Seaspiracy was great — except for all the racism.
There’s a disturbingly distinct type of representation of the Asian and African communities in this racist Netflix documentary
Pre-article notes to inform you:
Seaspiracy is a brand new, conservationist-styled Netflix documentary riding on the titular success of ‘Cowspiracy’.
And there’s no doubting that this film project is conservationist. It does a great job of highlighting the problems that humans place on the ocean; it’s efficient at creating pangs of guilt.
And like any strongly-received ecological film , it is proving controversial — but not for the ideal reasons.
It’s been branded as fake news; people from the global communities noted in the film are finally finding the voice to say that the Seaspiracy narrative is, in fact, racist.
But first: to the manipulation of data.
Seaspiracy is so sensationalist, it had to be factchecked
The copy-paste use of secondary source materials quoted out of context, the Seaspiracy film has been subject to fact checks from the BBC, the multiplied outcry from the academic, conservationist and dedicated environmental activist media communities are being ignored by the press… Seaspiracy has been fact checked because these truths are starker and even harder to swallow than the actual film.
It does highlight the commercial fishing industry’s destructive practices
The documentary of course, does well to detail the fishing industry’s impact on sea life, the world’s oceans.
But there are a few issues that no-one is talking about when it comes to Seaspiracy:
- The demonization of only South East Asian fisheries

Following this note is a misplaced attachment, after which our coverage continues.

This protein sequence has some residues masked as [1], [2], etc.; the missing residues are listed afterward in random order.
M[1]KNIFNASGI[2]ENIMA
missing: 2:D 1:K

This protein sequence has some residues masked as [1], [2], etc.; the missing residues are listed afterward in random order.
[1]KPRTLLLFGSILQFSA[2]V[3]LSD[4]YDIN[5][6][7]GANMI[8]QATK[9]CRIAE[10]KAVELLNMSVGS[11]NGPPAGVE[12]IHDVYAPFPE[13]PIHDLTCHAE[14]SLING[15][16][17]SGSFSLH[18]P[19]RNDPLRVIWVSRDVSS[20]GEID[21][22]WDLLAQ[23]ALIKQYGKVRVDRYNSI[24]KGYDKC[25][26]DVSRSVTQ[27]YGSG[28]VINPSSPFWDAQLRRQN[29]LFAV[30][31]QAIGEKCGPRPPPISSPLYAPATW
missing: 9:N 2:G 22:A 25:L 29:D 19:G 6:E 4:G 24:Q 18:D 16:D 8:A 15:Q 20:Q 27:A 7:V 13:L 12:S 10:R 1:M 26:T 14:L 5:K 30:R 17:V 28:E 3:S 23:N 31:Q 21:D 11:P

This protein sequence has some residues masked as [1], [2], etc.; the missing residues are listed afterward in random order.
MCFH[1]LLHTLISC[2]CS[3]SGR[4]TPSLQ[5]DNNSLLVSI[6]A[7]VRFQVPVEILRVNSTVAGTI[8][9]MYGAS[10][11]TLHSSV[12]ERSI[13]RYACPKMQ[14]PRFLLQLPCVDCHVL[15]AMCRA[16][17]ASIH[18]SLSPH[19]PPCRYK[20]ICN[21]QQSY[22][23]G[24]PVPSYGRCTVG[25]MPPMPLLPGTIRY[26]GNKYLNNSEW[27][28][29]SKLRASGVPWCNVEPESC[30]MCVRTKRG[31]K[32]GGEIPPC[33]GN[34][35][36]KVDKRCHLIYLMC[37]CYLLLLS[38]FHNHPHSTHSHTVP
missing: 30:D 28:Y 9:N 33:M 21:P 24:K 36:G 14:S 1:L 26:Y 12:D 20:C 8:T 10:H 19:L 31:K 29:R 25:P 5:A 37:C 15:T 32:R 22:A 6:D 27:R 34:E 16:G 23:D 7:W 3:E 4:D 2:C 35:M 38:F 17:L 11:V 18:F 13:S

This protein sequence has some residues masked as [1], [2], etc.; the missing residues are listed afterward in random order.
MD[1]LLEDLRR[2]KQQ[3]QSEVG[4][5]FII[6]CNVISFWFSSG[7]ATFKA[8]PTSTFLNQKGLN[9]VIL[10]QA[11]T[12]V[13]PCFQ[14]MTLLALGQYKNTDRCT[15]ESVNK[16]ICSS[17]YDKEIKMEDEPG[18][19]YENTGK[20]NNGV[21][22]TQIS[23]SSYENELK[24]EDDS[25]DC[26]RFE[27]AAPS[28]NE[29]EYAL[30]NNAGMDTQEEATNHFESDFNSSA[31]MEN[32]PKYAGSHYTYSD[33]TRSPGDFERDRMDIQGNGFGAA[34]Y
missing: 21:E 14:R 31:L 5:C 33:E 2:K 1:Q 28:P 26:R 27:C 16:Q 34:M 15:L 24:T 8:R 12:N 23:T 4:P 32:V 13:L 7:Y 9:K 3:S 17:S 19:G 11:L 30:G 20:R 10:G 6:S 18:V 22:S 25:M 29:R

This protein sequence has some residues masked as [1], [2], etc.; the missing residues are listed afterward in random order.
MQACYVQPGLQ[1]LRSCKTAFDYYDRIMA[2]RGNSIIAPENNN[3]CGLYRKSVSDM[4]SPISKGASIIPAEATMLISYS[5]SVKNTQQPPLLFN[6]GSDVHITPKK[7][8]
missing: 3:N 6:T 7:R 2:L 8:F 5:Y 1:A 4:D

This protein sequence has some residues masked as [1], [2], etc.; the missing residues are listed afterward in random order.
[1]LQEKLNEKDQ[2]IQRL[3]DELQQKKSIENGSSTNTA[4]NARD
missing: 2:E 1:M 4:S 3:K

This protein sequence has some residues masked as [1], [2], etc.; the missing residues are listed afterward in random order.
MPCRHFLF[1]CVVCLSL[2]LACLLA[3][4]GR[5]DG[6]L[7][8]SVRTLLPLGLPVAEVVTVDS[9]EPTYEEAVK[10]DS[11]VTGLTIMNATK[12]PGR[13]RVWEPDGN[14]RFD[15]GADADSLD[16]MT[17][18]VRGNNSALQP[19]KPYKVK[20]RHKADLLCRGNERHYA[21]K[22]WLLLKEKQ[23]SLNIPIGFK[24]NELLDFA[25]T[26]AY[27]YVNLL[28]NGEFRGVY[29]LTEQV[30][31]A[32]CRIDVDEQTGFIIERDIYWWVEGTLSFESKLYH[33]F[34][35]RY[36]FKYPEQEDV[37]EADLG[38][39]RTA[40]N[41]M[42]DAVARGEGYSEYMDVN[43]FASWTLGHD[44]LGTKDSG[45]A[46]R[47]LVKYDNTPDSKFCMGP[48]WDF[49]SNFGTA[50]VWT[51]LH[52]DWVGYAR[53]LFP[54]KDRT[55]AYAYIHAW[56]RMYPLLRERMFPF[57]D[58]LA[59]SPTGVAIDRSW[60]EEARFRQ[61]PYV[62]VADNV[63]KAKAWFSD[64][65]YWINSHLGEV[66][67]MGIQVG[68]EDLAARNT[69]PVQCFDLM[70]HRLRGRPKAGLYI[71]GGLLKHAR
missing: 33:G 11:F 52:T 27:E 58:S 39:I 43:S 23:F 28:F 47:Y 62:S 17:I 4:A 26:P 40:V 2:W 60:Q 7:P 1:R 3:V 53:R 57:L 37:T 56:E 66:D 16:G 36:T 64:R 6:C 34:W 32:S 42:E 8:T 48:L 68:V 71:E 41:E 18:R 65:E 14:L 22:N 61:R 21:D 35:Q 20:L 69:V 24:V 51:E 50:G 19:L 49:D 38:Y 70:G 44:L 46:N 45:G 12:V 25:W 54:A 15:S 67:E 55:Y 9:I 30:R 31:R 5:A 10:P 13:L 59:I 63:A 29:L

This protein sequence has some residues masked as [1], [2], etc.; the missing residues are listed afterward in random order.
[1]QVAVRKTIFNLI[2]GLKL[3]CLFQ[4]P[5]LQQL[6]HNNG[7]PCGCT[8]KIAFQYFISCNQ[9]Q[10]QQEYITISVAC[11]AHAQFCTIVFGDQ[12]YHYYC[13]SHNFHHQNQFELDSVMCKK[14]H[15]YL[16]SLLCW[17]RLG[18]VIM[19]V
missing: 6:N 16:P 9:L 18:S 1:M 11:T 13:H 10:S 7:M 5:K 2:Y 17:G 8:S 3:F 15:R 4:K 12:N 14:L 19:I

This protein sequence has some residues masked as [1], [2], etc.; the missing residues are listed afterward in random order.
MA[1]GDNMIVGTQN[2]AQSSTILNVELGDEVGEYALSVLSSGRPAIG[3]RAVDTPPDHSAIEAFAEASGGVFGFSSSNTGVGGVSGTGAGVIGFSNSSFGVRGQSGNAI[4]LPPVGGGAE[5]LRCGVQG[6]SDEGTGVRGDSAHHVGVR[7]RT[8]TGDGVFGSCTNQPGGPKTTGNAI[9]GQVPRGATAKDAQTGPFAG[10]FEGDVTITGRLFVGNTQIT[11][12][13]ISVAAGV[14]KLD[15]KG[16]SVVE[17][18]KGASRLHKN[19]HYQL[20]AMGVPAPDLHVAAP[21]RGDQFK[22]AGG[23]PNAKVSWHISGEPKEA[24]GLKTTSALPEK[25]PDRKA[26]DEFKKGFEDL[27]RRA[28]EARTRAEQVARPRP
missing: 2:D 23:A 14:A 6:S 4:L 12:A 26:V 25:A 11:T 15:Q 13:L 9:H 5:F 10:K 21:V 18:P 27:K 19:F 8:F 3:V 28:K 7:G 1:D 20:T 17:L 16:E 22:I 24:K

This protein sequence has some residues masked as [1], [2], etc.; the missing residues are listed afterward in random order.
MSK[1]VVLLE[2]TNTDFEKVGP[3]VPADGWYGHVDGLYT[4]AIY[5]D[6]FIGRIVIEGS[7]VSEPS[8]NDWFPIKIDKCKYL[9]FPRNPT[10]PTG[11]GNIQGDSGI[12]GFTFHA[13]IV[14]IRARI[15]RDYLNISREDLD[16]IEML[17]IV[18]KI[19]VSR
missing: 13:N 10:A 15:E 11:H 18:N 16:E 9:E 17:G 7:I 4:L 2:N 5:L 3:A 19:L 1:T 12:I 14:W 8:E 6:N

- The total lack of equal female representation as the academic and ‘authority’ voices on conservation and marine biology. (They managed to secure two female professors in the film— and that’s it.)
- The fact the filmmakers had to clearly take a long haul flight to Hong Kong and Japan to “investigate” / ambush fisheries in these countries — and did not address how they made this part of the filmmaking process carbon neutral, given the film talks about negative ecological impact…
Now, I’m a vegetarian and live as sustainably as possible, and I completely agree with the notion that the industrial fishing industry is one of the most destructive, reckless food businesses in our world today which needs far, far stronger regulation. And even though Oceana.org is completely dunked on in the film, their stats still ring unbearably true:
“According to some estimates, global bycatch may amount to 40 percent of the world’s catch, totalling 63 billion pounds per year.” — Oceana.org
So what’s the problem, then?
A distinct lack of true diversity
The anti-Asian overtones are, quite frankly, sickening.
It’s the fact that every “good person” presented in the film as representing the truth about the destructive, anti-eco status of the commercial fishing industry is, by and large a white male — while almost every spokesperson for Seaspiracy’s targeted organisations, is female, or Asian.
If you don’t believe me, do a tally while you’re watching the film and count up the representation in this film.
You’ll find it doesn’t make for good reading.
And for a much better article than mine on this topic, please go ahead and read Elizabeth Choi’s piece on Seaspiracy’s anti-Asian overtones and the film’s total lack of journalistic rigour (despite it having George Monbiot on the scene).
Is Seaspiracy a racist film?
For me, yes it is.
Spoiler alert: (although probably not if you’ve read the reviews): two young filmmakers fly across the world to Japan, Hong Kong, and Thailand; they go on to point at the Asian baddies and make a little poverty-porn over the victims in these countries, without ever really going ahead to learn more about the global infrastructure which brutalise both the people and Governments from South East Asia . Victim blaming much? They follow the money insofar as they get a little holiday, pick up a shark fin, say something righteous and leave. At least, that’s the impression made.